• Select a local computer user like (machinename\WDeployAdmin) and give this user admin rights by making it of the local admin groups.
  • Save the publish profile as a file on the desktop and copy it to your local machine.

As a reference, follow the installation guide.

Publish Profile for QA server

Open the VS project and import the profile for the QA site. You can open the publish profile using notepad and re-name the profile name. Make sure you can validate the connection for the publish profile. If you are getting errors, please resolve them using this post before proceeding further:

qa-client-3

XML transform files for QA profile

Add XML transform files for the new ‘qa‘ publish profile. As a minimum, add transforms for ConnectionStrings.config and Sitecore.config. You will be required to update values for connection strings and dataFolder:

qa-client-6

Try to publish to the QA server via VS project, if everything has been done correctly, you should see the successful message. Navigate to http://qa.myproject.local and ensure everything is correct. If there are errors, resolve them before proceeding further.

qa-client-7

This ensures that Web Deploy is configured correctly and there are no permissions or network issues. This is only the initial part, what we really want to build and deploy from our CI server and not from a local machine of a developer.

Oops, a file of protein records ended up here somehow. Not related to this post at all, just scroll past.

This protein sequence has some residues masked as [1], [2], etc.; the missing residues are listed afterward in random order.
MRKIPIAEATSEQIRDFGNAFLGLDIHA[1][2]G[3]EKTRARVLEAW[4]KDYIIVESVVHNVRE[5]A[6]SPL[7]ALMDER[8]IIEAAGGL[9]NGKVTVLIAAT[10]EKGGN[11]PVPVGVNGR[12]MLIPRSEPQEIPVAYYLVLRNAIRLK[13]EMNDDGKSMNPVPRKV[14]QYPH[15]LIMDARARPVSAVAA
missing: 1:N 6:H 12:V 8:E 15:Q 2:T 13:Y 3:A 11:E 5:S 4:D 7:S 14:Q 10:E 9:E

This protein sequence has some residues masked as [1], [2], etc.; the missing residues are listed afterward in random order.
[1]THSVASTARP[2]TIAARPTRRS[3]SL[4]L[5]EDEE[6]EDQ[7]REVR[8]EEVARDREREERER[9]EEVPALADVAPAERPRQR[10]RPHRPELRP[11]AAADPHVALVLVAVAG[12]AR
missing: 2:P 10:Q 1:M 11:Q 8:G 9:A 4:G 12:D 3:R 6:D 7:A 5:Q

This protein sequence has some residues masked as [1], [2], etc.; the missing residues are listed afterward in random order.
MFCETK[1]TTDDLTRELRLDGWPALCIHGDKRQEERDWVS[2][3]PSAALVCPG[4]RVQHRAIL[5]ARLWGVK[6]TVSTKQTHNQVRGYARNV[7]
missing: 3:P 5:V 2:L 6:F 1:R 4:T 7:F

Step 5: Setup CI server (TeamCity and Plug-ins)

Assuming it is a brand new Windows server with nothing installed, you need to download and install the following the TeamCity server

  1. TeamCity latest stable version
  2. Visual Studio Community Edition
  3. Team Development Server for Sitecore (TDS)
  4. Chocolaty
  5. Git

All of the above tools have a standard Windows base installer and they follow ‘Click Next’ type wizard to complete. Once all these utilities are installed, we will begin setting up the CI server in next blog post.

Stay tuned.

Thanks

Related Blogs

  1. Part 1 – Continuous Integration – Why your Sitecore project deployments must be automated ?
  2. Part 2 – Setup and Configure Visual Studio Sitecore Project
  3. Part 3 – Setup and Configure TDS
  4. Part 4 – Setup Sitecore Glass
  5. Part 5 – Setup Source Control (Git)